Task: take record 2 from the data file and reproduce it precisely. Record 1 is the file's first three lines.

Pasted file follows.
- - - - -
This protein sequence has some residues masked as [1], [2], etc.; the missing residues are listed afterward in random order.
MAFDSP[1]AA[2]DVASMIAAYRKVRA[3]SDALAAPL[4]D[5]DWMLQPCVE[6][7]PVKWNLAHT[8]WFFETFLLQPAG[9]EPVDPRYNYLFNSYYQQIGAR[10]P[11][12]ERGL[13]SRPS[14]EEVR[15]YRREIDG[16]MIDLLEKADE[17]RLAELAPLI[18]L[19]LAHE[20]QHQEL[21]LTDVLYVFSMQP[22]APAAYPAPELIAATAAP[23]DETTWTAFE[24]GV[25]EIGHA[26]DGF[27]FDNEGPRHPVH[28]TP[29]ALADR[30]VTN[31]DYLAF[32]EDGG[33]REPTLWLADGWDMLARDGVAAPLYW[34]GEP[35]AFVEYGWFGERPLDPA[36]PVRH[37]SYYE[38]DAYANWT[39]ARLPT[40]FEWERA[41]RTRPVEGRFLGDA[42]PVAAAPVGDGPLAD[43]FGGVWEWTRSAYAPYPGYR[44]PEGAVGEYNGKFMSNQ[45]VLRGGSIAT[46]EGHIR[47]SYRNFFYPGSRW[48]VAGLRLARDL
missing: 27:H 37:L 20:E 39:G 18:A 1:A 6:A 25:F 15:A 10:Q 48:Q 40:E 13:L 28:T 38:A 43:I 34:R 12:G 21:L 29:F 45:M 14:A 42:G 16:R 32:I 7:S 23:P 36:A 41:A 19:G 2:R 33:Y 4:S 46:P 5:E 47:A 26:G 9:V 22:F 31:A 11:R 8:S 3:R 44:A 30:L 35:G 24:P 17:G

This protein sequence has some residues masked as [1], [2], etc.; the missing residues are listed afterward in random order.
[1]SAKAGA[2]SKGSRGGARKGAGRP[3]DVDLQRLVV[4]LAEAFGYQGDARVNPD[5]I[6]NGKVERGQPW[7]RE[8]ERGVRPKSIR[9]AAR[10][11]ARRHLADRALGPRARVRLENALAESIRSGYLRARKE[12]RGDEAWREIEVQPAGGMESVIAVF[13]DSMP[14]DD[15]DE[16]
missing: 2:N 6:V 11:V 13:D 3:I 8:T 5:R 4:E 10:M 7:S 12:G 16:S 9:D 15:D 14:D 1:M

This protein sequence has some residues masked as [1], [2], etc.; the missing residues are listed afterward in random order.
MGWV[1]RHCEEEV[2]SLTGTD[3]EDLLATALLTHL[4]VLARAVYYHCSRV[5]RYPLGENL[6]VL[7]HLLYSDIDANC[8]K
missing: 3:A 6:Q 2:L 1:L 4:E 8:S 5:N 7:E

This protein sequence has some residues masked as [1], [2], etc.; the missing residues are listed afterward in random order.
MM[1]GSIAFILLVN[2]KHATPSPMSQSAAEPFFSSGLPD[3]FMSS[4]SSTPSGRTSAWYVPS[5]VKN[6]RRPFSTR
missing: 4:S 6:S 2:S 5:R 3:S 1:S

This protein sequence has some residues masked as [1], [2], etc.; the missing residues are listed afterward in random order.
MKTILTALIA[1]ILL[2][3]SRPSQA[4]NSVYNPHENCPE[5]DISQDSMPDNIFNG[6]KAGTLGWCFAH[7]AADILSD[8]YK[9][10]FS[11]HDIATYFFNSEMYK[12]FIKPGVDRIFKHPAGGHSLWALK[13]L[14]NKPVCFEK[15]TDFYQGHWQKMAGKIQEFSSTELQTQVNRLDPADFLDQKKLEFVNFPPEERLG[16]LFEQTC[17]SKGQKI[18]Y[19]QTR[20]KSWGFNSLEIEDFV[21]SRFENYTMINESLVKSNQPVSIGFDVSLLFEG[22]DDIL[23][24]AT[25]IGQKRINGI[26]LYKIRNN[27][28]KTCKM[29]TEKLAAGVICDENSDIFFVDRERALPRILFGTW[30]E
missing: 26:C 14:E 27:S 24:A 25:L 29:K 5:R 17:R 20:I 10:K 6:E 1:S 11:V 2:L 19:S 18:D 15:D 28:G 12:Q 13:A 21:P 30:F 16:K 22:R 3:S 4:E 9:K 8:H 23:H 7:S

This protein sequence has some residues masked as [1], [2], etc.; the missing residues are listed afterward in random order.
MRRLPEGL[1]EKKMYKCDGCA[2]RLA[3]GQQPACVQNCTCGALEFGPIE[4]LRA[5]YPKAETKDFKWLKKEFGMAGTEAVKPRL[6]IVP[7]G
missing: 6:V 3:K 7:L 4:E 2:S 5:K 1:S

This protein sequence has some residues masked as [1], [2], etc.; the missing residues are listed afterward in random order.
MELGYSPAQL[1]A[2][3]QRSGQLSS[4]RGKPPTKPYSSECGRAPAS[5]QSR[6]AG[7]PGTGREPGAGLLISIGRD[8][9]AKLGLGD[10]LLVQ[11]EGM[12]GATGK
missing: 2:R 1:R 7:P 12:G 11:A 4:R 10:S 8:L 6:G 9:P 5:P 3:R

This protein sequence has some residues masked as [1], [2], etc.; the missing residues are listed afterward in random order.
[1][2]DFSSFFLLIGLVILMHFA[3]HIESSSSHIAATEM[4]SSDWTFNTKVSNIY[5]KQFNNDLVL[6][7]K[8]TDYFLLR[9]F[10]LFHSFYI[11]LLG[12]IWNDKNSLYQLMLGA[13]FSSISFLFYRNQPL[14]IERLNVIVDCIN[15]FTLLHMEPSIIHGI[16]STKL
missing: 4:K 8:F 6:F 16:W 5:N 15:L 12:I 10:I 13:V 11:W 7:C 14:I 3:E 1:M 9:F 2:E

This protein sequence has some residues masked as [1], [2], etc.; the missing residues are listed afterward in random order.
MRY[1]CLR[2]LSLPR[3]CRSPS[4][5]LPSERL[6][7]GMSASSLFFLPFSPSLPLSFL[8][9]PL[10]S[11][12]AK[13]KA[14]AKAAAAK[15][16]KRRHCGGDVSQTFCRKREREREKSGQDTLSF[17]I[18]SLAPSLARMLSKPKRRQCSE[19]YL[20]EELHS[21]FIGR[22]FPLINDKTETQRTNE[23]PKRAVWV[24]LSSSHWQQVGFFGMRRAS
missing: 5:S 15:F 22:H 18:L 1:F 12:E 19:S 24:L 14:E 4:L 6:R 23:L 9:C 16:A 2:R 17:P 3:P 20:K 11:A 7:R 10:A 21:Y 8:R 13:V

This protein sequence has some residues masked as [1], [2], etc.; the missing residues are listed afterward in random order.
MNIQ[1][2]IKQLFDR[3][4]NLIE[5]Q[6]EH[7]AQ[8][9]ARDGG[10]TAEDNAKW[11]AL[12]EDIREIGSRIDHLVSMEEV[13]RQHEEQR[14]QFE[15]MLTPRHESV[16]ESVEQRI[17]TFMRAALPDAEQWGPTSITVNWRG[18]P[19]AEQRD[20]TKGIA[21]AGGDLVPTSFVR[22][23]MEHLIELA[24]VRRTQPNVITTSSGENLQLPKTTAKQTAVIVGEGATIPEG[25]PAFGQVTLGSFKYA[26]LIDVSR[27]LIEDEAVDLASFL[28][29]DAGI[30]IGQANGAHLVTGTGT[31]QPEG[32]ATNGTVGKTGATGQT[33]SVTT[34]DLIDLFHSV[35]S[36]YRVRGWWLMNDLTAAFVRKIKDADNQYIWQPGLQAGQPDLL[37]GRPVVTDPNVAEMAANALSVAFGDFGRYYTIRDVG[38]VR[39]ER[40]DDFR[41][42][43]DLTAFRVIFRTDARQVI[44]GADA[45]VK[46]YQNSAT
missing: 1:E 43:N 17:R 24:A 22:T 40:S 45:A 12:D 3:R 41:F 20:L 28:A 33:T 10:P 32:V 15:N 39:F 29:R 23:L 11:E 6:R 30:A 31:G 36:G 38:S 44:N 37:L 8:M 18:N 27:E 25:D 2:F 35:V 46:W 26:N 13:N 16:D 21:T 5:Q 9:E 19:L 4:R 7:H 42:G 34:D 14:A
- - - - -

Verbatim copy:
This protein sequence has some residues masked as [1], [2], etc.; the missing residues are listed afterward in random order.
[1]SAKAGA[2]SKGSRGGARKGAGRP[3]DVDLQRLVV[4]LAEAFGYQGDARVNPD[5]I[6]NGKVERGQPW[7]RE[8]ERGVRPKSIR[9]AAR[10][11]ARRHLADRALGPRARVRLENALAESIRSGYLRARKE[12]RGDEAWREIEVQPAGGMESVIAVF[13]DSMP[14]DD[15]DE[16]
missing: 2:N 6:V 11:V 13:D 3:I 8:T 5:R 4:E 10:M 7:S 12:G 16:S 9:D 15:D 14:D 1:M